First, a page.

Stress kills

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An employer’s liability for psychiatric injuries

In Chapters 3 and 6 of Introductory Scots Law, I discuss the issue of work-related stress.

An employer owes a duty to his employees not only to take reasonable care for their physical, but also their mental well-being. In modern times, more stressful working environments and practices have led to a dramatic increase in the number of employees suffering from psychiatric injuries.

It was, therefore, with a mixture of professional interest and genuine sorrow that I read about a tragic case of work related stress where a 48 year old university lecturer took his life because of the pressures that he was labouring under. The BBC reported the story and a link can be found below:

Lecturer’s widow hits out at Cardiff University workload

Dr Malcolm Anderson killed himself after complaining about mounting pressure at work.

The cost of stress

Mind, the mental health charity has stated that “Our research confirms that a culture of fear and silence around mental health is costly to employers:

  • More than one in five (21 per cent) agreed that they had called in sick to avoid work when asked how workplace stress had affected them
  • 14 per cent agreed that they had resigned and 42 per cent had considered resigning when asked how workplace stress had affected them
  • 30 per cent of staff disagreed with the statement ‘I would feel able to talk openly with my line manager if I was feeling stressed’
  • 56 per cent of employers said they would like to do more to improve staff wellbeing but don’t feel they have the right training or guidance”

“Taking care of your staff” – Mind. Available at:

Awareness of work related stress

An employer will usually start off from the understanding that the employee should be able to handle the normal pressures of the job unless he has knowledge that the employee has a particular problem or weakness that makes it much more likely that this person is more susceptible to the risk of developing psychiatric injuries as a result of a stressful working environment. Clearly, it is easier for an employee to put into place safety measures in the workplace that protect an employee’s physical well-being. Reducing the risk of psychiatric injuries to employees caused by work-related stress is much more of a challenge for employers. Very often, employers can only take what an employee tells them about their emotional and mental health at face value. To go further, would be perhaps a breach of the employee’s right to privacy.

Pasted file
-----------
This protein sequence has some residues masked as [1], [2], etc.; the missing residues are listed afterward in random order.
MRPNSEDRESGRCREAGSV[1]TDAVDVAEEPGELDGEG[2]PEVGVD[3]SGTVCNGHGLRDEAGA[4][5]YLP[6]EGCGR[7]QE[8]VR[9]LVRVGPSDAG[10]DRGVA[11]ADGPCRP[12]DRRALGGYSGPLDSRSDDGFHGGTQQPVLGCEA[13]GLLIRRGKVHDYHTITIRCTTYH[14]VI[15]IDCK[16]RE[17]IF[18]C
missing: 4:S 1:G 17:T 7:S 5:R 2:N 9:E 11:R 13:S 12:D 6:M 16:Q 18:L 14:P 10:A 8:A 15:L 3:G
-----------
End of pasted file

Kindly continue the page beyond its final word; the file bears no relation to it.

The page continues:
The legal consequences of work related stress

The first really ground-breaking case was Walker v Northumberland County Council [1995] 1 ALL ER 737.

Walker worked in a particularly stressful social work post for the Council. He had already suffered a breakdown due to overwork and a lack of support from his employers. His employer gave assurances that safeguards would be put in place upon his return from sick leave in order to reduce the risks of stress. The pursuer returned to work, but suffered a second breakdown because the Council had failed to take reasonable care to prevent him suffering from psychiatric injuries. The pursuer brought a claim for damages against the Council.

Held: by the House of Lords that the pursuer should be treated as a primary victim who was entitled to claim damages as a result of the Council’s negligence. The Council had returned him to his previous (stressful) post and it was, therefore, reasonably foreseeable that if the pursuer was exposed to these stressful conditions it was likely that this would cause him to suffer psychiatric injury. If an employee is regarded as a secondary victim, he must satisfy the tests laid down in White and Others v Chief Constable of South Yorkshire Police [1998] 3 WLR 1509 which is also discussed in Chapter 3. White arose because Police officers who were on duty at the Sheffield Wednesday FC ground on the day of the Hillsborough Disaster in 1989 claimed that their employer had caused them to suffer psychiatric injuries as a result of its breach of the duty of care to them. All the officers’ claims failed.